Is there something wrong if we don’t feel sad when someone dies? What if we do not share the same religious or spiritual beliefs? What if the person who died isn’t your favorite, to begin with? There are many factors involved. We could probably all do with a lot less judgment in our lives, right?
I met a teenaged boy (let’s call him Jake) whose stepfather died unexpectedly. His mother was devastated as was his half-sister because mom had lost her husband and the sister grieved her father. When we met, Jake was more upset with the way he was being judged and treated. Apparently, everyone around his family at the time kept trying to fix him. The well-meaning outsiders determined that since he wasn’t crying or openly upset by his stepfather’s death there was something wrong with him. As a result, these folks insisted that his mother do something about him.
Jake was forced to attend a grief workshop I was facilitating. He came in with a surly attitude. He didn’t want to participate in any of the crafts or writing projects the others were gladly working on. I pulled him aside and asked what was on his mind. He spilled. I listened. I agreed with him. He spoke honestly about how his stepfather treated him as if he were a slave, or worse as if he was in the way. Jake had never felt close to this man. It made sense to me why he wasn’t crying. He was not going to miss the guy one bit. Jake felt sorry and sad for his mother and especially for his little sister. We talked about how he could support his mom and sister through their grief. I encouraged him to sit his mother down and be honest about how he felt about her husband. He realized that was the only way he would get people off his back. He was reluctant to do it for a while but felt trapped that she would be stressing out about him not behaving properly. I promised to speak with her.
When Jake’s mom came to pick him up, she was anxious to find out how Jake had done. First I explained that kids but especially teens do not grieve right away. On average teens’ grief rears its head around 18 months after the death. That is always puzzling to parents and teachers because they don’t understand that the anger and acting out are tied to the death. Secondly, I asked for her assessment of her son’s relationship with her husband. Poor thing hadn’t a clue that her son really never felt connected to her husband. I told her that Jake wanted to speak with her when the time was good for her, but that she needed to back him up and not let others’ judgment push her into expecting more than Jake had to give. I suggested that she needed to concentrate on herself and her daughter, that Jake was fine. She thanked me.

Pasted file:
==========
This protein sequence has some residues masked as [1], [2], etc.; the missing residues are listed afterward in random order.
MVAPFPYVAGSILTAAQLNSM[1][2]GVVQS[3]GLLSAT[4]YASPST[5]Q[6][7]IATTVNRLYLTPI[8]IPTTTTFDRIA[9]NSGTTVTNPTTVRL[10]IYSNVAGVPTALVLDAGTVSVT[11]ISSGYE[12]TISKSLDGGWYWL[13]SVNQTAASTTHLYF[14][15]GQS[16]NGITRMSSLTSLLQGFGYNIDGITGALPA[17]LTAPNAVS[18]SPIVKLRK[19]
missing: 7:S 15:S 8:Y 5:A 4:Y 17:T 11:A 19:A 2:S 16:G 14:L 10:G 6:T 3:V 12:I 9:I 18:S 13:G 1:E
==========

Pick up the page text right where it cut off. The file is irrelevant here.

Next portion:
Several months afterward, I got a note in the mail from a grateful teenaged boy. I think of Jake often. I know he is fine. He just needed to be heard and allowed to be honest without judgment.
If you know someone who isn’t acting the way you think they should after a death or other loss, please be supportive without judgment. There is no one right way to grieve. Everyone’s grief journey is unique. Not everyone shares your religious beliefs.
Shirley Enebrad is a Certified Grief Recovery Specialist with 25 years of experience. For her many years of work with pediatric cancer patients and those grieving the loss of a loved one, she received the Jefferson Award for Outstanding Public Service and the Angel of Hospice Award. She is the author of Six-Word Lessons on Coping with Grief and Six-Word Lessons for Surviving a Devastating Diagnosis.
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